The term “identity politics” was coined by the Combahee River Collective in 1978. Today, the concept is under attack from all sides—even among critical theorists. Despite this, the United States just witnessed the largest political protests in its history, organized around Black identity. It is important to return to the Combahee River Collective Statement, in conversation with Stuart Hall’s The Fateful Triangle: Race, Ethnicity, Nation, to explore a concept of identity politics that recognizes the power of identities while remaining open to how notions of identity change in response to shifting relations of power and politics.
Frederick Bartlett’s Remembering: A Study in Experimental and Social Psychology offered a radical alternative to the century-old notion that memory was like a storehouse. Bartlett insisted that memories were not stored away, but were reconstructed on the run, with new rendering emerging with each act of reconstruction. As a result, psychologists should study not memory, but remembering, and focus on the social contexts in which remembering takes place. Recent work on deep learning and reconsolidation has provided substantial support for Bartlett’s approach.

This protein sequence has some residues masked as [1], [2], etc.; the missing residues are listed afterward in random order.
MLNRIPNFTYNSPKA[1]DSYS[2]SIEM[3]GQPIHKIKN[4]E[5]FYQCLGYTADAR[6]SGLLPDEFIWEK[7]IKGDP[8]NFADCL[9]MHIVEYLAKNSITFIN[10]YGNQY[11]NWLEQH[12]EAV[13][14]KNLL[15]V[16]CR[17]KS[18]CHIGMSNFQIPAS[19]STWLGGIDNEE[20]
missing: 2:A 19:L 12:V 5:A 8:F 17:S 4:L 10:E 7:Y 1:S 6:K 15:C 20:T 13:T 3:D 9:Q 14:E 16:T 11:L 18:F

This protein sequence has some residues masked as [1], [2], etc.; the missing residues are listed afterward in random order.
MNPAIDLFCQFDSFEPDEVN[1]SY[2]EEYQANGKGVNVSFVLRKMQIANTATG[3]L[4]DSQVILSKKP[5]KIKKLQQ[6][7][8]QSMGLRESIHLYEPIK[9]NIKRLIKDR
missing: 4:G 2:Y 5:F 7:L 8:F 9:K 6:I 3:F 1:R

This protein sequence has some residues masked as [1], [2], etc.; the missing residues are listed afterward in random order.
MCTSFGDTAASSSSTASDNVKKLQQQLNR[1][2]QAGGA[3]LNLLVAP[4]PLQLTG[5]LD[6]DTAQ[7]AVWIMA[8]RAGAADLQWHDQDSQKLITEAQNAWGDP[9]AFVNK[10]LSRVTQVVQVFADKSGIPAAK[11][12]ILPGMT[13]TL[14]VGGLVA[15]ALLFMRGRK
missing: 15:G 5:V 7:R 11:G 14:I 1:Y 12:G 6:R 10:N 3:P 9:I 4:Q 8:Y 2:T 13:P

This essay offers measured appreciation of Walzer’s book, The Company of Critics: Social Criticism and Political Commitment in the Twentieth Century. Walzer argued only those who express solidarity with fellow citizens can persuade them to support a movement for a more equal society. Walzer developed his view through portraits of 11 writers who did much to shape the intellectual left in the West during the twentieth century. His “connected criticism” principle is a necessary but insufficient guide to the virtues and vices of modern left-wing thought. He conveyed it as a desirable tendency, not monistic doctrine, but neglected, occasionally, to delve into the political uses to which activists put the writers he analyzed.
This paper discusses Weber’s Vocation Lectures, especially the issues of morality, politics, and science, in light of the spreading of disinformation in the COVID pandemic. As Weber is arguably our strongest advocate for the capacity of science and politics to supersede categories of moral meaning, it is useful to consider how categories of moral meaning—especially the category of evil—might be needed, in light of the fragility of science and politics. The essay suggests the limits and helpfulness of Weber’s lectures for our present predicament.
What can great fiction do that social sciences cannot? Social science’s Individuals are abstract: not real, and thus fictional—shaped to explain outcomes. Explanation concludes a process of inquiry. Fiction, by contrast, is a process of exploration: opening up questions and generating puzzles, pursuing nuance and complexity. Ulysses abundantly exemplifies this. It depicts Dublin life ethnographically but in a distinctive way, as its participants experience it; and the book’s hero Leopold Bloom is examined to show how this fictional figure eludes abstraction. Finally, Alfred Schutz’s account of the “life-world,” viewing individuals as “puppets” and through “typifications” is claimed to support the foregoing argument.